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A collection of helpful articles based on reader submissions
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Below is a collection of Jim Grant's Tech Tips sorted by Vehicle Make. These Tech Tips were answers to questions submitted to Jim by users over the course of many years.
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Lincoln - Mercury
  Jim Grant's Tech Tips

'97 Ford Escort, Broken Piston

Q: Ten days after the "Service Engine Soon" light came on, my '97 Ford Escort would not start. After several tries there came a loud noise from the engine. The mechanic found a broken piston and two damaged valves. How can this happen? There was no prior indication of a problem except for the Service Engine Soon light being on. Could I have prevented this major expense by having the car checked sooner? I had the" Check Engine" light come on on occasions but the mechanic never found any problems. What is the difference between the "Service Engine Soon" and "Check Engine" light?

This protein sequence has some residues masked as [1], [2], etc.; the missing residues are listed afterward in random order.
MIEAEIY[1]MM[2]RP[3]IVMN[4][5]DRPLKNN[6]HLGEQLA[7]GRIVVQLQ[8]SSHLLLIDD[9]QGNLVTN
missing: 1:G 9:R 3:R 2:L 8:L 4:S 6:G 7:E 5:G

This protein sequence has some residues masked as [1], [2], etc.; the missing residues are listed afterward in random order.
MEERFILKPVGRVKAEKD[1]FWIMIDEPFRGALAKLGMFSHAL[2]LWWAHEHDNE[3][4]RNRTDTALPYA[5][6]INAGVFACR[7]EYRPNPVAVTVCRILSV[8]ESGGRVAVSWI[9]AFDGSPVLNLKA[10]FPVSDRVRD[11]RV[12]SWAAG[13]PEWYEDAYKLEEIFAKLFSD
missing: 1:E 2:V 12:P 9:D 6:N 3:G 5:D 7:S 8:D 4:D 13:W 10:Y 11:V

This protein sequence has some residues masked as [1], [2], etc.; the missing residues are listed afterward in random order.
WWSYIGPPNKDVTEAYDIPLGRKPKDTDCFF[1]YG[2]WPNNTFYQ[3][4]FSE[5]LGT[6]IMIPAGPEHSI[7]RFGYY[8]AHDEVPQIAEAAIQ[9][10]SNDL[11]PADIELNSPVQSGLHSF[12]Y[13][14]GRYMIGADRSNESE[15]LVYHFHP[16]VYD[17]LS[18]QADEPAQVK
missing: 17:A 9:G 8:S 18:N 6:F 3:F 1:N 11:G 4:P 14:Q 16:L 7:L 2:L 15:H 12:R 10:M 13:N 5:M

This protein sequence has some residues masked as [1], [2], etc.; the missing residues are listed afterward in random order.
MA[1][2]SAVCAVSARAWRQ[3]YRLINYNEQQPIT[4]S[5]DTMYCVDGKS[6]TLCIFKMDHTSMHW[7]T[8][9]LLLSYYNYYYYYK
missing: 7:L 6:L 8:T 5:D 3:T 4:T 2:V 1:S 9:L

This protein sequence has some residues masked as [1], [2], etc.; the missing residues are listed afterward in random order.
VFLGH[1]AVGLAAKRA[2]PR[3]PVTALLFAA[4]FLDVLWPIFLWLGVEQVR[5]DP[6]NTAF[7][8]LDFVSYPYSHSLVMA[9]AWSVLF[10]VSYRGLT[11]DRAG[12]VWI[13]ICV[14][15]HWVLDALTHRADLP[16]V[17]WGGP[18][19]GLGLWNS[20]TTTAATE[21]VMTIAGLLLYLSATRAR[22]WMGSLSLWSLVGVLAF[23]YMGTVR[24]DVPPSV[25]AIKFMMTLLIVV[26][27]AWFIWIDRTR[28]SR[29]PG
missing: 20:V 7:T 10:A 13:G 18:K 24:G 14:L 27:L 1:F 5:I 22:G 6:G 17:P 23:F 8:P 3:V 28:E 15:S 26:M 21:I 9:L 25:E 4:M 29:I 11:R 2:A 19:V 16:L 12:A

A: There's really no difference between the Service Engine Soon or the Check Engine light. They both mean there is a problem that the computer wants to tell you about. As for your engine failure we see that problem more than we care for. A closer inspection of the engine should reveal that a valve seat in the cylinder head had come loose. In the early stages this causes the computer to turn on the check engine light to report a cylinder misfire. Sometimes it even causes the warning light to blink and the driver may notice that the engine is not running right. Then the problem can go away just as quickly as it appeared and the warning light will stop blinking but remain on. The problem with the loose valve seat is, in its infancy, it is difficult to detect. The valve seat moves some and then goes back into place. All the while the valve seat is wearing away at the part of the cylinder head that holds it in place. Then when conditions are right the valve seat falls out enough to hold the valve open and the piston comes up and slams the valve, breaking the valve seat. The smaller, but not small enough pieces, are hammered by the piston into the cylinder head. It is not uncommon for the fractured parts/pieces of the valve seat to blow back into the intake manifold and be pulled into another cylinder to continue the destruction. From the time the valve seat drops to when the engine goes bang only takes a moment.

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